Antimicrobial resistance is considered by the National Foundation for Infectious Diseases to be the number one infectious disease problem in the USA. Bacteria such as Pseudomonas, Klebsiella, and Acinetobacter are presently resistant to all therapy with the exception of the polymyxins, but polymyxin resistance is now being reported as well. New antibiotics are not being developed fast enough. One approach would be to find synergy with the use of two presently available agents, but doing so would not have practical value in caring for very sick patients unless the synergy can be determined quickly.
The goal of the Infectious Disease Research Laboratory is to develop rapid diagnostic methods for the determination of synergy or antagonism between two or more antimicrobial agents against multi-drug resistant bacteria and fungi. We developed an Etest® methodology that is very promising in this regard.
We have purchased a Vitek® 2 instrument (which performs rapid automated identification and drug susceptibility testing of bacteria and fungi) and a Diversilab® instrument (which provides rapid DNA fingerprinting of bacteria and fungi and ensures that all of the microorganisms studied are genetically unique). Synergy studies are ongoing with polymyxin plus meropenem or rifampin against carbapenemase-producing Klebsiella; televancin plus rifampin against vancomycin- and linezolid-resistant Enterococcus faecium; and fosfomycin plus doxycycline against vancomycin- and linezolid-resistant E. faecium. Our laboratory is also involved in the study of how quickly bacteria are killed by antibiotics, medicinal honey, and molasses.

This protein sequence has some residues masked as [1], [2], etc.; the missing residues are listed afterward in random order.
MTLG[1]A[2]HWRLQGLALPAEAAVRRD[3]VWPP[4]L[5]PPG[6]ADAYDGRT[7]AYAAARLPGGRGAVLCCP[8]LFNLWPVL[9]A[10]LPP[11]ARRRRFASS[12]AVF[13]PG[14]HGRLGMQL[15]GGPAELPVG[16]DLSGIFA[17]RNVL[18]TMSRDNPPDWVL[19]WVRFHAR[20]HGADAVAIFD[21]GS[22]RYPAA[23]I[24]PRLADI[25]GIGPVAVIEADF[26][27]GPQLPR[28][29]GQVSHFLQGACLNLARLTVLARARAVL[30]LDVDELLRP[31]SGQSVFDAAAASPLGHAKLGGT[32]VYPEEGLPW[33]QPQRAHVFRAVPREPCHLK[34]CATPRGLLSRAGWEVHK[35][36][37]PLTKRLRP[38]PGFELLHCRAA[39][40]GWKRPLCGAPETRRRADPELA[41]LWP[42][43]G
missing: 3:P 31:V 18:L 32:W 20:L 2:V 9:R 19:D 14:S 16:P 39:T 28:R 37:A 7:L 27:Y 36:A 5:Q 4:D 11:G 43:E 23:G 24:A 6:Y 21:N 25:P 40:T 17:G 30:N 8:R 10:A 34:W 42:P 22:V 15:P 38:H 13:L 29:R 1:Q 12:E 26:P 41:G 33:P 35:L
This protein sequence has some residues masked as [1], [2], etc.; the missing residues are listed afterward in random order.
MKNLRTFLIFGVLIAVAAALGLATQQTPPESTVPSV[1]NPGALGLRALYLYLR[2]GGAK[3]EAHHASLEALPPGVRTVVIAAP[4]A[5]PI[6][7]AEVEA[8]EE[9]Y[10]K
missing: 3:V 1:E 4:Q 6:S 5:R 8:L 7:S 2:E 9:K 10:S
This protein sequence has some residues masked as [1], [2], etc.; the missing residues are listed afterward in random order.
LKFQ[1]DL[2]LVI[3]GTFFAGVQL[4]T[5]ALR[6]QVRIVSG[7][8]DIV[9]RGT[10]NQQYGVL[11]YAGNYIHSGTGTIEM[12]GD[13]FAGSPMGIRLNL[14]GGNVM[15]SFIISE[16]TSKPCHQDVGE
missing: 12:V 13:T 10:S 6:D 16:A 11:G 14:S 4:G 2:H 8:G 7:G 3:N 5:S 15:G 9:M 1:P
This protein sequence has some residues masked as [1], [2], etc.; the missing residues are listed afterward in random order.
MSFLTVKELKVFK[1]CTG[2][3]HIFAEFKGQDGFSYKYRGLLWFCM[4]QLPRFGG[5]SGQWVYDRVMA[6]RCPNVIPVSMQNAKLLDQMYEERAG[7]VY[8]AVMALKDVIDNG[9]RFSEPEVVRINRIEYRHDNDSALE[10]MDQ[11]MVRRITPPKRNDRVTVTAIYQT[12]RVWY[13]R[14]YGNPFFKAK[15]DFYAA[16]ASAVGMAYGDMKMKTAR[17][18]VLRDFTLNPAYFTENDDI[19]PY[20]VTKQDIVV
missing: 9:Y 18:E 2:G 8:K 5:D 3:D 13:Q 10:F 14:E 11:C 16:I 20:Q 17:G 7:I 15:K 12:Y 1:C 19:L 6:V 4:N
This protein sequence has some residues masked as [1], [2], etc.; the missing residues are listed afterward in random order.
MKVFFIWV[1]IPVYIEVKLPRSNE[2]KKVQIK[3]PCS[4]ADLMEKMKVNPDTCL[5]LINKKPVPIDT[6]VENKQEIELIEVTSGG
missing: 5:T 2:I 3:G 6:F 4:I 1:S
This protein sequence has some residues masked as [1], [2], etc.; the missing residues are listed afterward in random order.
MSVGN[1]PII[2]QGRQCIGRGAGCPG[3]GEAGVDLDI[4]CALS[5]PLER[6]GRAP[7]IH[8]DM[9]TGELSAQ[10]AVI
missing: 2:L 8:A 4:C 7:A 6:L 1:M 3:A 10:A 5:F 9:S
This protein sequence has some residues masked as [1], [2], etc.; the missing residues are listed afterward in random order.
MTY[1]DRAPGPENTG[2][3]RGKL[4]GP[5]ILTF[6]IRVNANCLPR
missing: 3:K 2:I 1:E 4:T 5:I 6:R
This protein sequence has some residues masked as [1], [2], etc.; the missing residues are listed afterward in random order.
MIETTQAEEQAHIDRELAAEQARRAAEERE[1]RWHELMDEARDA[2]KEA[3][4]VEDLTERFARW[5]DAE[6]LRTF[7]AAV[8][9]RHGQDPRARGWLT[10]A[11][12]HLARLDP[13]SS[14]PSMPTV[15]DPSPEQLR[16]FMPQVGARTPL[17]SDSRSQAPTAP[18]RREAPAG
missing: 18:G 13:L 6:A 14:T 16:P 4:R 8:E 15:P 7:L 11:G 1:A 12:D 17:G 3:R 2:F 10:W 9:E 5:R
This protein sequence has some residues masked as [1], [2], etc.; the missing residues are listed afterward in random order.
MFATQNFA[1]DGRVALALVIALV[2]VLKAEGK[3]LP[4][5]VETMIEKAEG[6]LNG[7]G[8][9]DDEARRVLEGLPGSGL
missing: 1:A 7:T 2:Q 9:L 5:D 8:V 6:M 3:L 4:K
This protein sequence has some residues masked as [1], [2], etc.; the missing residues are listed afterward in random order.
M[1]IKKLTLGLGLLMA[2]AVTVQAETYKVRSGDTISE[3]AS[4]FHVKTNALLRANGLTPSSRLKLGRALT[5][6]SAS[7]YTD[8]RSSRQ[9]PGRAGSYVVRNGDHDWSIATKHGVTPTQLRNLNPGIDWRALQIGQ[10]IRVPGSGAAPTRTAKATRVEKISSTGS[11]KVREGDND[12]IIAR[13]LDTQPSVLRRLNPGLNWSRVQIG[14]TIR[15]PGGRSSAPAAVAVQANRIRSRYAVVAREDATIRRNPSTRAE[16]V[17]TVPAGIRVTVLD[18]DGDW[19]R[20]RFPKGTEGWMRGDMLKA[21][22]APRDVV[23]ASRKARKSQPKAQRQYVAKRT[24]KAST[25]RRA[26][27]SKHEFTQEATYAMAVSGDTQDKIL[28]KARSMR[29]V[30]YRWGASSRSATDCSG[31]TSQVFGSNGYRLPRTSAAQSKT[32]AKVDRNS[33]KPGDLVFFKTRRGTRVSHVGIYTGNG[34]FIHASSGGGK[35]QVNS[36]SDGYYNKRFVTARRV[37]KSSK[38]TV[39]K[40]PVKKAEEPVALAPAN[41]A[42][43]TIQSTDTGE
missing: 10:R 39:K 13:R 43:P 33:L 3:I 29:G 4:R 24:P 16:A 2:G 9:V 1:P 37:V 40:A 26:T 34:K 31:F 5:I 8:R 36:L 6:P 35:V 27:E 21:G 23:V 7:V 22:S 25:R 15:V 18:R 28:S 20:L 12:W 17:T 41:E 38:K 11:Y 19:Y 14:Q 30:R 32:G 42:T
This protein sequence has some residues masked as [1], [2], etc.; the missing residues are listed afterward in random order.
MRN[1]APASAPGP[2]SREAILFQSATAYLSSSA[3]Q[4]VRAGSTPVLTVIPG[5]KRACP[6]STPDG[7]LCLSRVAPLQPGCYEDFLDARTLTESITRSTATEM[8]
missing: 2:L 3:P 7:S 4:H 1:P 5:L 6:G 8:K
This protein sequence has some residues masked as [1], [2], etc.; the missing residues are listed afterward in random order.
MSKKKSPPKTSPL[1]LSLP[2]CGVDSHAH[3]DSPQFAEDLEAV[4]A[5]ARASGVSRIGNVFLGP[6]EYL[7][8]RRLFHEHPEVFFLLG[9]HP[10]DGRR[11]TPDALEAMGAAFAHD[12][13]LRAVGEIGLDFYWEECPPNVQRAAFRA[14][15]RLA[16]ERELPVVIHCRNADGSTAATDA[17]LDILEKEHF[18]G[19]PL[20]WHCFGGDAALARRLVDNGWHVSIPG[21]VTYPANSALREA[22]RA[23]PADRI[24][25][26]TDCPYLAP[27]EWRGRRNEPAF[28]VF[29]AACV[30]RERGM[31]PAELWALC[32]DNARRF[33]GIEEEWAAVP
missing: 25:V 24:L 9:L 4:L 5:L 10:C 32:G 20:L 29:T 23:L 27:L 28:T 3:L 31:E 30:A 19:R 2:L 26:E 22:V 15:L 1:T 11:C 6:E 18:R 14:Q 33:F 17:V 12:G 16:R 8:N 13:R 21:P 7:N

Candida species are the fourth most common cause of hospital-acquired bloodstream infections in the US (1995-2002), with Candida albicans predominating. However, in 2010-2011 at Ochsner, Candida glabrata was most common. C. glabrata is more resistant to certain antifungals, creating a concern regarding appropriate therapy because susceptibility studies are not performed by the Ochsner microbiology laboratory. Also, it is not known if the Ochsner Candida isolates are genetically similar. Our research laboratory is performing DNA fingerprinting on the C. glabrata isolates and antifungal susceptibility testing on DNA unique strains by two different methods. Synergy studies include: fluconazole plus polymyxin B or doxycycline or tigecycline and caspofungin plus polymyxin B against C. glabrata. Specific aims of the study include determining if there is a trend in Candida species being isolated more frequently from the blood, if any antifungal resistance is developing, and comparing clinical data with in vitro data. We will determine if there is any effect of time of diagnosis and time of initial antifungal therapy on mortality of patients with Candida bloodstream infections. This study will provide useful information that may improve treatments for future patients.
We have obtained a T2MR® instrument (T2Dx®) that will rapidly (in 3-5 hours) detect Candida in the blood. This will enable early and more appropriate treatment decisions, since up to 5 days are required for identification from blood culture.
We are collaborating with the University of Southern Mississippi Gulf Coast Research Lab to study antimicrobial resistance of bacteria isolated from dolphins.
Our laboratory continues to collect and freeze bacterial and fungal isolates from blood cultures—as well as unusual or multi-drug resistant isolates from other specimen sources. Over 15,000 isolates are available for use in future studies. The Infectious Disease Research laboratory serves as a reference laboratory to the Ochsner diagnostic microbiology laboratory to expand testing capabilities on patients’ cultures.